With the global markets in turmoil, Glenn Dubin, founder of Highbridge Capital Management, told CNBC his hedge fund is acting defensively by dramatically cutting risk, reducing its balance sheet and crossing strategies in different regions of the world.
"I think when people are shedding risk as dramatically as they've been shedding risk recently, what tends to happen is correlations get very high," he said.
This makes it tough for investors to position themselves on either the short or long side of the market, so "the best course of action is to simply take risk off," he said.
Although this strategy may prove to be a self-fulfilling prophecy, driving down values as other investors take the same defensive moves, it's better than the alternative—being the last one to remove risk, Dubin said. But his $2.2 billion hedge fund, owned by JPMorgan , will not short any assets.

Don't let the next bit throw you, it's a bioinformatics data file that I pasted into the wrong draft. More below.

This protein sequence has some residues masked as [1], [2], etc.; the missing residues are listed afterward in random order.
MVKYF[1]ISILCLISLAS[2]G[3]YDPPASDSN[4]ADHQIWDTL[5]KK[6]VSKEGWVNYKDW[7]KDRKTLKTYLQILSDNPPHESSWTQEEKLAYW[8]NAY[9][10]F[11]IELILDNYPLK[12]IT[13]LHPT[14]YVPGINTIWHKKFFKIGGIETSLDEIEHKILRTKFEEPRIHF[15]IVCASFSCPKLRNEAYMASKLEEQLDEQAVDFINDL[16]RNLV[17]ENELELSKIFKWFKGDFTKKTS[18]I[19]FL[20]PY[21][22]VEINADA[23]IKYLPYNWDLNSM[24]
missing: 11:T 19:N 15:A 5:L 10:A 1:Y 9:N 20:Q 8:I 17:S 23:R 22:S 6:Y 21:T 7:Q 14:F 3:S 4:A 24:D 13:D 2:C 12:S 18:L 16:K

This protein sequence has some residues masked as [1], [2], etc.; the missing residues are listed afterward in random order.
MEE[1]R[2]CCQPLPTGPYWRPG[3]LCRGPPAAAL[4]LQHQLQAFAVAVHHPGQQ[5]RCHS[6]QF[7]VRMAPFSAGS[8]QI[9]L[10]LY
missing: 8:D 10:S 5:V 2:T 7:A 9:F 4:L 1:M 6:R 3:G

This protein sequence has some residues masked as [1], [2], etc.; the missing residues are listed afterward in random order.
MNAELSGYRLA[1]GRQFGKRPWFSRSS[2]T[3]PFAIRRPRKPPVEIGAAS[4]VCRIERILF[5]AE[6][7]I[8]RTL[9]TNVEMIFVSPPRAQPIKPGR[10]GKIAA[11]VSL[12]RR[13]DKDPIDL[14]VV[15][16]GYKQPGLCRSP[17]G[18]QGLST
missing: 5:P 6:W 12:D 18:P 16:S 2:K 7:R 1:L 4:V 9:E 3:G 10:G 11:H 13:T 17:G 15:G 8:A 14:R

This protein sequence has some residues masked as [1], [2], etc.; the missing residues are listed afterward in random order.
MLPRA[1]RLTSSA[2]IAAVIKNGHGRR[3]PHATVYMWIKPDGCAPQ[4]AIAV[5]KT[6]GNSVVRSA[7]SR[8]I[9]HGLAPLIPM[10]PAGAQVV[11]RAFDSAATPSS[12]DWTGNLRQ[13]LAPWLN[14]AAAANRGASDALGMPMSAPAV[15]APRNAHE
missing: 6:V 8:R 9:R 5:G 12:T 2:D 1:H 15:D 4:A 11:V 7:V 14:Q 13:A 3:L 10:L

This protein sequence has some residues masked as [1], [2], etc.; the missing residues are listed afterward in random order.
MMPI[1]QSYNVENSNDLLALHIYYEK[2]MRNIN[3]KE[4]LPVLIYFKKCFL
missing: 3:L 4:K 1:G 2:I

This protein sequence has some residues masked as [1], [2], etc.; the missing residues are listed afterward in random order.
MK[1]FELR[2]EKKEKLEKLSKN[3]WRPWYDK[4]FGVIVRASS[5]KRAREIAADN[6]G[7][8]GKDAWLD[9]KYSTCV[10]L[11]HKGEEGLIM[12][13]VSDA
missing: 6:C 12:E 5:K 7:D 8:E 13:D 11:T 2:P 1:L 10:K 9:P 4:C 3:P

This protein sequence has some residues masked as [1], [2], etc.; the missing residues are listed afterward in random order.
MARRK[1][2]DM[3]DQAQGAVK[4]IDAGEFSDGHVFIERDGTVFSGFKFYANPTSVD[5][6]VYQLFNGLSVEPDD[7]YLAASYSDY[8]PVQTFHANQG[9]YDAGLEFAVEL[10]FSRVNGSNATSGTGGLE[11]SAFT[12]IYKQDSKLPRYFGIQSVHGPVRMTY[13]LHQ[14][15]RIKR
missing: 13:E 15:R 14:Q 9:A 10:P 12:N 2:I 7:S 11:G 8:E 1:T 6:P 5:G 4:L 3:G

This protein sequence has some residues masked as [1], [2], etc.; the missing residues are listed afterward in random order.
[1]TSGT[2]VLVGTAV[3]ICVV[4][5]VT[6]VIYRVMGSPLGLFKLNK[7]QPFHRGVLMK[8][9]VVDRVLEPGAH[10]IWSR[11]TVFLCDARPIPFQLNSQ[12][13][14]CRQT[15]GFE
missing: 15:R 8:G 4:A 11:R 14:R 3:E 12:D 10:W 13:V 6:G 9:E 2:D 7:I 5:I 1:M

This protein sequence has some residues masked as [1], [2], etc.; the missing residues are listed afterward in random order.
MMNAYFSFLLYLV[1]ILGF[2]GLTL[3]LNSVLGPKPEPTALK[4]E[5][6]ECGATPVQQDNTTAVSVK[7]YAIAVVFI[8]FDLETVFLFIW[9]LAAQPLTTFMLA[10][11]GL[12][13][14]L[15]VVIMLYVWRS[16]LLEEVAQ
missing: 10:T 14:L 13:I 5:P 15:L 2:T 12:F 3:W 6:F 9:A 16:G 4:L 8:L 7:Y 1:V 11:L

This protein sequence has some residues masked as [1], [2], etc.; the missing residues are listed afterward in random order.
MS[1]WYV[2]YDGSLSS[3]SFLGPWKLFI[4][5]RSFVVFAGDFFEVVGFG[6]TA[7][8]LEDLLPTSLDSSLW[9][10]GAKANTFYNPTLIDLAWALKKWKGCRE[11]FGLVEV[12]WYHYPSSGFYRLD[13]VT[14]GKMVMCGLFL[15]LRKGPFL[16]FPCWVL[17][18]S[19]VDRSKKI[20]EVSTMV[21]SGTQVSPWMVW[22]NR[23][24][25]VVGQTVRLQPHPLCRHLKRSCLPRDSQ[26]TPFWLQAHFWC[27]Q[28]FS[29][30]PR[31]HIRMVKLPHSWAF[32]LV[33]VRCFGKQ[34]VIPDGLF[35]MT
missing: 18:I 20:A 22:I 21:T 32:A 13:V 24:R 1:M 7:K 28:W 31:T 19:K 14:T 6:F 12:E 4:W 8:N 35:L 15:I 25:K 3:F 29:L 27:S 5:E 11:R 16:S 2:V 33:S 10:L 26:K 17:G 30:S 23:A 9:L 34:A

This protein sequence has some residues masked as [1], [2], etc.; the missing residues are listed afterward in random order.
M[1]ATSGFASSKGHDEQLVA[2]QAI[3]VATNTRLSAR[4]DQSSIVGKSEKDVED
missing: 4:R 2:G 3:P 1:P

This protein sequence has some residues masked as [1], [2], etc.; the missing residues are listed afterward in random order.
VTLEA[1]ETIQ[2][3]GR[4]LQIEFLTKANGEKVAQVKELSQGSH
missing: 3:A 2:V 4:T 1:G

Dubin said he's been "shocked" by the environment in 2010, explaining that he expected to be able to extract returns after two volatile years. He said he had felt "reasonably confident" the global economy was on its way up, with the US and China seeing growth.
"Then, of course, the sovereign debt crisis hit a wall and all bets are off," he said.
The most recent global action to shake his confidence was Germany placing curbs on naked short selling. He equated the move to the United States' emergency ban on short-selling in 2008, which "sucked confidence out of the market," he said.
As for the US, Dubin added that the financial reform bill has also caused concern, as investors aren't yet sure what implications it will have.
"The market hates uncertainty," he said.
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Disclosure information was not available for Dubin or his company.